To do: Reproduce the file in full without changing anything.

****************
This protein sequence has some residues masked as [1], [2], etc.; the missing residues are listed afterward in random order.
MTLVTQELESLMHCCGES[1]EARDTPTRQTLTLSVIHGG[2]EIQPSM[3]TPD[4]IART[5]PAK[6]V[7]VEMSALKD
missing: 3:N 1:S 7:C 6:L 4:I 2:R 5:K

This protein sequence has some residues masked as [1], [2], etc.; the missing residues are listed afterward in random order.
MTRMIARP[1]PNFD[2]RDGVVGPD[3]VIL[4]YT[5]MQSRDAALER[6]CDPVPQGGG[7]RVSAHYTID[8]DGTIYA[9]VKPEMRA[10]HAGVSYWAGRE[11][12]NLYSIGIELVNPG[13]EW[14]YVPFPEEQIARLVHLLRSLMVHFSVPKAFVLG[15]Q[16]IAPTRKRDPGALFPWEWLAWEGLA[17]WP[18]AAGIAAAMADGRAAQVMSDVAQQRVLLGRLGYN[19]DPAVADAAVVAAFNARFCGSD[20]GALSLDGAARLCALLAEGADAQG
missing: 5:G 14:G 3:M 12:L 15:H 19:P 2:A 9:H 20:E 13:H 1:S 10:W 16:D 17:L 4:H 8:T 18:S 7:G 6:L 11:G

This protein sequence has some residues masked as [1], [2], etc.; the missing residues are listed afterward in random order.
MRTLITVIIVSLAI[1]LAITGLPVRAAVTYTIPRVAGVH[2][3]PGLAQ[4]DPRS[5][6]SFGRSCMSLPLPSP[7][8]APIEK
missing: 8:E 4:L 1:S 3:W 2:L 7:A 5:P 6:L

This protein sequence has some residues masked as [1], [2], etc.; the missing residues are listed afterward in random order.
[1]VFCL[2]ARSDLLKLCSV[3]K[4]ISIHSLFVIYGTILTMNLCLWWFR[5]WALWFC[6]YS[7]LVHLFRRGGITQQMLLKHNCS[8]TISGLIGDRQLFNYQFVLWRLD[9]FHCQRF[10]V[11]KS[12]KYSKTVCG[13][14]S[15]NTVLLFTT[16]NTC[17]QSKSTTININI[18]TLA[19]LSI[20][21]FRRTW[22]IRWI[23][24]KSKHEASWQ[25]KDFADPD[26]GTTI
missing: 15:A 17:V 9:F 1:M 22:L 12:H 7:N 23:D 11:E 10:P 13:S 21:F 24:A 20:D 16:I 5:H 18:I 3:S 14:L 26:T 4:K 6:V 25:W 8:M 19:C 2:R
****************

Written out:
This protein sequence has some residues masked as [1], [2], etc.; the missing residues are listed afterward in random order.
MTLVTQELESLMHCCGES[1]EARDTPTRQTLTLSVIHGG[2]EIQPSM[3]TPD[4]IART[5]PAK[6]V[7]VEMSALKD
missing: 3:N 1:S 7:C 6:L 4:I 2:R 5:K

This protein sequence has some residues masked as [1], [2], etc.; the missing residues are listed afterward in random order.
MTRMIARP[1]PNFD[2]RDGVVGPD[3]VIL[4]YT[5]MQSRDAALER[6]CDPVPQGGG[7]RVSAHYTID[8]DGTIYA[9]VKPEMRA[10]HAGVSYWAGRE[11][12]NLYSIGIELVNPG[13]EW[14]YVPFPEEQIARLVHLLRSLMVHFSVPKAFVLG[15]Q[16]IAPTRKRDPGALFPWEWLAWEGLA[17]WP[18]AAGIAAAMADGRAAQVMSDVAQQRVLLGRLGYN[19]DPAVADAAVVAAFNARFCGSD[20]GALSLDGAARLCALLAEGADAQG
missing: 5:G 14:G 3:M 12:L 15:H 19:P 2:A 9:H 20:E 13:H 1:S 10:W 16:D 17:L 4:H 8:T 18:S 7:G 6:L 11:G

This protein sequence has some residues masked as [1], [2], etc.; the missing residues are listed afterward in random order.
MRTLITVIIVSLAI[1]LAITGLPVRAAVTYTIPRVAGVH[2][3]PGLAQ[4]DPRS[5][6]SFGRSCMSLPLPSP[7][8]APIEK
missing: 8:E 4:L 1:S 3:W 2:L 7:A 5:P 6:L

This protein sequence has some residues masked as [1], [2], etc.; the missing residues are listed afterward in random order.
[1]VFCL[2]ARSDLLKLCSV[3]K[4]ISIHSLFVIYGTILTMNLCLWWFR[5]WALWFC[6]YS[7]LVHLFRRGGITQQMLLKHNCS[8]TISGLIGDRQLFNYQFVLWRLD[9]FHCQRF[10]V[11]KS[12]KYSKTVCG[13][14]S[15]NTVLLFTT[16]NTC[17]QSKSTTININI[18]TLA[19]LSI[20][21]FRRTW[22]IRWI[23][24]KSKHEASWQ[25]KDFADPD[26]GTTI
missing: 15:A 17:V 9:F 1:M 22:L 12:H 7:N 23:D 11:E 10:P 13:S 21:F 24:A 20:D 16:I 5:H 18:I 3:S 14:L 26:T 4:K 6:V 25:W 8:M 19:C 2:R